BtoB

In-person events score big

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To find out how much of b-to-b companies' marketing budgets might shift toward online media in the coming years—and where those dollars will likely come from—American Business Media commissioned Forrester Consulting to survey b-to-b marketers on their current and projected use of various media. Fielded in July and August, the study garnered 867 responses from a variety of industries.

Along with providing solid data on how online marketing will grow in the b-to-b space, the study, "The B2B Digital Marketing Shift," also quantified the importance of in-person events within the b-to-b marketing mix.

Jim Nail, principal analyst at Forrester Research, observed that "the core tools in b-to-b marketing are still extremely strong. The first things are the good-old standbys of b-to-b marketing—in-person events like trade shows, as well as public relations and advertising in the industry-specific magazines."

In the area of brand building, b-to-b marketers gave the highest marks of all to in-person events.

When asked to rate a list of a dozen marketing tactics according to their effectiveness in building brand image, 60.9% of the respondents gave in-person events a rating of 5 or 6 on a scale where 6 was defined as very effective and 1 was very ineffective. The second most effective tactic, public relations, came in almost 10 percentage points behind, with 51.7% of the respondents giving it a score of 5 or 6. Industry-specific or trade magazines ranked third, with 50.2% scoring them a 5 or 6.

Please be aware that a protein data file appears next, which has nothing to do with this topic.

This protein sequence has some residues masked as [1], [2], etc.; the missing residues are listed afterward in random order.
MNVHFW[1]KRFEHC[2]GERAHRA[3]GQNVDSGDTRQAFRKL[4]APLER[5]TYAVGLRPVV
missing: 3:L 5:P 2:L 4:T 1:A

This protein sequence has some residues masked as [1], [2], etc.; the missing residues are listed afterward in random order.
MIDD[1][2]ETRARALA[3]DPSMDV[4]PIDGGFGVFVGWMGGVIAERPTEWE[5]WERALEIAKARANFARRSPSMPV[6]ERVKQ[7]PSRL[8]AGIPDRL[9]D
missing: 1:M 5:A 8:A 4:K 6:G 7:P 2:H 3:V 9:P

B-to-b marketers were asked to rate the same 12 marketing vehicles according to their effectiveness in lead generation. Once again, in-person events topped the list, by an even higher margin.

While 62.6% of respondents gave in-person events high scores (5 or 6) in effectiveness for lead generation, only 47.4% gave similarly high marks to industry-specific or trade magazines, which ranked second, and just 45.4% rated the third-place tactic, public relations, as highly.

The respondents also revealed how their marketing spending was allocated among various media. On average, marketing communications garnered the largest share, with 16%, but in-person events, with 15% of the spending pie, was close behind—earning the same share of the budget as television and radio combined.

To identify where shifts in marketing tactics might occur over the next three years, Forrester asked respondents which vehicles they are currently using and how they expect to be using those same vehicles in 2008.

Use of in-person events currently ranks as the most popular trade marketing tactic among respondents, with 60.2% of the group saying they used it at some point during 2004 and/or 2005. In second place, direct mail marketing was used by 56.2% during the same period. This was followed by a cluster of tactics: online marketing was used by 48.7%, newspapers by 46.9%, custom publications by 45.8% and industry-specific or trade magazines by 45.4%.

Looking ahead to 2008, "in-person events are right at the top there," Nail said, with a slight increase in usage predicted, from today's 60.2% to a projected 60.8%. Online marketing is projected to gain almost 5 percentage points and move up to be the second most popular tactic, with 54.6% of the marketers expecting to use it.

Online's gain may come partly from direct mail's loss, as the latter slumps from 56.2% to 48.7% usage by 2008. Industry-specific or trade magazines, meanwhile, will become more popular, with 48.3% of b-to-b marketers expecting to use them, up 2.9 percentage points. 

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